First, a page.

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Farm Machinery

  1. Mar 30, 2005 #1
    Today I was walking out in the woods. In many places in the woods around here you can find old stone walls going between the trees. Today by one of these stone walls I found a piece of farm machinery. It was heavily rusted and the rubber tires were flaking. It was ten or fifteen feet wide and would have been nearly impossible to get into the forest and fit between the trees, unless dropped by a helicopter. It must have been left there decades ago and the forest grew up around it.

    I think it's an automatic seeder.
     
  2. jcsd
  3. Mar 30, 2005 #2
    I love old finds like that...you must be on the east coast{stone walls}? On a trip to the cape, I ran across some walls, so I followed them and found all kinds of neat stuff, including a few graves.
     
  4. Mar 30, 2005 #3
    Yep, east coast. Never found any graves, but I've found rusted pots and glass bottles, house foundations and a pile of cement. All out in the forest. Farm machinery though... I wonder how old that thing is. How long does it take rubber to start flaking?
     
  5. Mar 30, 2005 #4

    Ivan Seeking

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    We have a large, pre-55 Ford truck coming down the creek, one part at a time - I know its at least that old. I have one leaf spring, both license plates, two tie rods, U bolts, a spark plug, and a few other parts here and there. I hope to eventually collect the entire truck and put it back together. :biggrin:

    For the longest time I couldn't figure out where these things were coming from. I followed the creek to the headwaters and never saw a thing. It turned out that the truck frame was used as the base of a private car bridge. Each year a few parts would fall off and make it down the creek to our place.

    MIH and the LA crowd may be interested in hiking to the abandoned Allison Gold Mine, in the San Bernadino Mountains. When I last hiked up there many years ago, the near turn of the century mining equipment was still lying around where it was left back in the twenties or thirties. It was cheaper to leave it there, when the mine closed.
     
  6. Mar 30, 2005 #5

    SOS2008

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    It's a good thing you clarified which coast...because I was thinking maybe you lived near someone else (with rotting deers and tree stumps, and now pieces of a truck floating down the creek). :rolleyes:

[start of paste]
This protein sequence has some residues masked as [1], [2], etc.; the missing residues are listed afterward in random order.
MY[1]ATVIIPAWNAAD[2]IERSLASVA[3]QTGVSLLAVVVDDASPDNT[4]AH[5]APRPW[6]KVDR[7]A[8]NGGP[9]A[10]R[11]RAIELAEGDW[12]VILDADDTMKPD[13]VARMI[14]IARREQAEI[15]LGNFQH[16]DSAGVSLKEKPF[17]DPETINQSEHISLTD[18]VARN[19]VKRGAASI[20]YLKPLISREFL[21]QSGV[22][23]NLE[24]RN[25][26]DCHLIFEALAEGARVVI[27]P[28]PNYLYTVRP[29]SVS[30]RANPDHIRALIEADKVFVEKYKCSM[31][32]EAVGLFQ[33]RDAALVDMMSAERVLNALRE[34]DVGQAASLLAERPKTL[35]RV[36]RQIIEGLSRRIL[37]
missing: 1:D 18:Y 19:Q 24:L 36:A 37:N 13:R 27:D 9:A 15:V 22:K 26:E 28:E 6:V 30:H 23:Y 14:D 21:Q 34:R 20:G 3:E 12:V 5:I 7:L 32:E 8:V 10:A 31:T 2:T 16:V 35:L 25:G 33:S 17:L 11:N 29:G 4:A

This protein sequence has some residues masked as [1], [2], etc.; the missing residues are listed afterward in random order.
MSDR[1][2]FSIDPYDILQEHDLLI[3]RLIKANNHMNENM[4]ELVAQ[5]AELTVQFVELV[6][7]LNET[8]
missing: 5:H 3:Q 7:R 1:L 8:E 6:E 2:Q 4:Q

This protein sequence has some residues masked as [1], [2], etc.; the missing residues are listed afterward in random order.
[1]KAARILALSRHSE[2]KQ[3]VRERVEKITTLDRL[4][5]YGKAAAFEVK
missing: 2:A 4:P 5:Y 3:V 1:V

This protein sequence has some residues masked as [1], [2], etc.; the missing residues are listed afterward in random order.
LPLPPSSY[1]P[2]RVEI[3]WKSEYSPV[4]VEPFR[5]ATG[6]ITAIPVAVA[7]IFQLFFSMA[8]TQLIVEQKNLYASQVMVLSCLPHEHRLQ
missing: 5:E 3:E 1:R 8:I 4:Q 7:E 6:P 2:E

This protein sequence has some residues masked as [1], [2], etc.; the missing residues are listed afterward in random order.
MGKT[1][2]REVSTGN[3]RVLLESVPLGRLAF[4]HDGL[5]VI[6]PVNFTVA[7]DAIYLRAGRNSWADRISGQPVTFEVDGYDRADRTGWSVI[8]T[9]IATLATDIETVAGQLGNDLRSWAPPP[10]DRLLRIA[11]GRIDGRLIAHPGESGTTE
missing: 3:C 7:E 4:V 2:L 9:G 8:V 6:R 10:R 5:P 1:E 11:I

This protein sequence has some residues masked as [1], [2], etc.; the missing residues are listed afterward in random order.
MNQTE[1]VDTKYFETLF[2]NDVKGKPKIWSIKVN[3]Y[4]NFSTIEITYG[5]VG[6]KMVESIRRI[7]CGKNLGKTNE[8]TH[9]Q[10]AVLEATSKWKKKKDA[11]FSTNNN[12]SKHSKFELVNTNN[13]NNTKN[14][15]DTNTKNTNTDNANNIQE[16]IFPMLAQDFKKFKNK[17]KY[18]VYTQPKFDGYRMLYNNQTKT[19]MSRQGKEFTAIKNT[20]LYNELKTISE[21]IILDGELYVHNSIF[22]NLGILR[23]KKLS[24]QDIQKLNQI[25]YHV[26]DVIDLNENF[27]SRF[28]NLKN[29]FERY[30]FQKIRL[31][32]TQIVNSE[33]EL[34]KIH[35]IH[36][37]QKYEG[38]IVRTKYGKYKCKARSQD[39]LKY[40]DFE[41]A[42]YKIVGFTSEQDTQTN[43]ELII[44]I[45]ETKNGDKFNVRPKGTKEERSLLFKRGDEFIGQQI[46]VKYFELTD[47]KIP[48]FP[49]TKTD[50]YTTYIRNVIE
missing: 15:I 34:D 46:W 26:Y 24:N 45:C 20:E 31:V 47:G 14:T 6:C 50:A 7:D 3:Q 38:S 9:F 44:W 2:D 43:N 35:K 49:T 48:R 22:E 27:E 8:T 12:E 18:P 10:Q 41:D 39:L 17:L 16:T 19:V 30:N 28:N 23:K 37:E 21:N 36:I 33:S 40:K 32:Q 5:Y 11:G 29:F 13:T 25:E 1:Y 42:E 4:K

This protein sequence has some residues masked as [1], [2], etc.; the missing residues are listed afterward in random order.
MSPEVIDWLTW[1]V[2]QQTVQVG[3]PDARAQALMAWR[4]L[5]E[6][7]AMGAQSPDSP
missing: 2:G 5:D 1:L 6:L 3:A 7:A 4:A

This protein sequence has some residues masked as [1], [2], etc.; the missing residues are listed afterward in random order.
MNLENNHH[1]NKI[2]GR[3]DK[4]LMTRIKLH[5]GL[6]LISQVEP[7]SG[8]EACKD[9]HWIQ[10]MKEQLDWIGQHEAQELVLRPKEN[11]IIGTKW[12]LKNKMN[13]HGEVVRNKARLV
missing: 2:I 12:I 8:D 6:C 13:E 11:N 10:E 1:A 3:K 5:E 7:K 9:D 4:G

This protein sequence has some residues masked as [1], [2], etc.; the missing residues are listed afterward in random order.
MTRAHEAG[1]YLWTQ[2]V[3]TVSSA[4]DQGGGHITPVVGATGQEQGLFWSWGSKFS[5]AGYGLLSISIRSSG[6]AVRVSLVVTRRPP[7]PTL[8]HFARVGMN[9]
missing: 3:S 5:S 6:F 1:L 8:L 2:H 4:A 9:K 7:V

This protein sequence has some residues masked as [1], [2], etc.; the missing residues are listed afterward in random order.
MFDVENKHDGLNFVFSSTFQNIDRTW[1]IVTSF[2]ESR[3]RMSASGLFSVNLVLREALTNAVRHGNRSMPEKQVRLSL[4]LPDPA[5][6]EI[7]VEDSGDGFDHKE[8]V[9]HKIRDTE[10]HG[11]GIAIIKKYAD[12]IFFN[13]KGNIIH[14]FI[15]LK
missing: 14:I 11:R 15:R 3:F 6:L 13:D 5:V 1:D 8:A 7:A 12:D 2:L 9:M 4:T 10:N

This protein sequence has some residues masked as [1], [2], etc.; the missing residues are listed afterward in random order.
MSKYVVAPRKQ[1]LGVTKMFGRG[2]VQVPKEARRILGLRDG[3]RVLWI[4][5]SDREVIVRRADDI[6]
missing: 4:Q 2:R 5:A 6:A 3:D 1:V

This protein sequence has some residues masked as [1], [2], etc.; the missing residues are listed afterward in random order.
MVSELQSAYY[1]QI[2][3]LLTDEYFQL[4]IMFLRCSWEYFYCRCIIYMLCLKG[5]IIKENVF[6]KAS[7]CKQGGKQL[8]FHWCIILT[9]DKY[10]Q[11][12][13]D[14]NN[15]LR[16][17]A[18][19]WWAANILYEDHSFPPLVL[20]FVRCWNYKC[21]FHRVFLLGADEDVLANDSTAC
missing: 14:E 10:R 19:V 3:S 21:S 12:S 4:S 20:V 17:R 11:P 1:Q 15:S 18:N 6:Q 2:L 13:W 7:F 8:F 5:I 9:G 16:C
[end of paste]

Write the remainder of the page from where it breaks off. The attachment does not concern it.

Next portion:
The equipment could have ended up like that a few different ways -- I don't think it happened during the Farm Aid Concert, because that seems too recent. Also, I don't think it was from the Championship Tractor Pull during the National Farm Machinery Show either. Maybe it was a result of old George Yokum's going away party as manager of Acme Farm Machinery--it was in the papers as being "a little too jubilant." :tongue:
     
    Last edited: Mar 31, 2005
  7. Mar 30, 2005 #6

    Danger

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    Any day now a whole new car should come floating into your arms. :biggrin:
     
  8. Mar 30, 2005 #7

    Ivan Seeking

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    :biggrin: No, I discovered the truck when hit with a huge blast wave one day. Seriously! A couple of jokers used about ten sticks of dynamite to blast the frame free from its concrete base. They just about took out all of the windows within a mile radius as well. :rofl: It about scared me to death. I thought the local NG ammo depot had gone up.
     
  9. Mar 30, 2005 #8

    Danger

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    Idiots! Everybody knows that you only use 8 if you just want to loosen it.
     
  10. Mar 31, 2005 #9

    SOS2008

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    So I take it you weren't responsible...well maybe not for this explosion... :uhh:
     
  11. Mar 31, 2005 #10

    Danger

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    No, not this one. (Do you remember Tunguska?)
     
  12. Mar 31, 2005 #11

    SOS2008

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    I don't think you should be in the same state with Ivan either... So what were we talking about...farm animals, no that's another thread, oh yes, farm implements!
     
  13. Mar 31, 2005 #12

    Danger

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    Either/or. They're both just something to be used and left in the field.
     
  14. Mar 31, 2005 #13

    Moonbear

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    I better go find the thread on farm animals so I can comment on your new avatar! :biggrin:
     
  15. Mar 31, 2005 #14

    Danger

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    I'm getting a novel idea for a petting zoo here...
     
  16. Mar 31, 2005 #15
    I thought that the farm machinery was particularly symbolic of the changing economy. There are hardly any farms around here anymore (not counting cranberry bogs). You can only wonder. The seeder has been standing there so long that it can no longer even fit between the trees of the forest that was once farmland--ground that it once, perhaps, seeded with crops.
     
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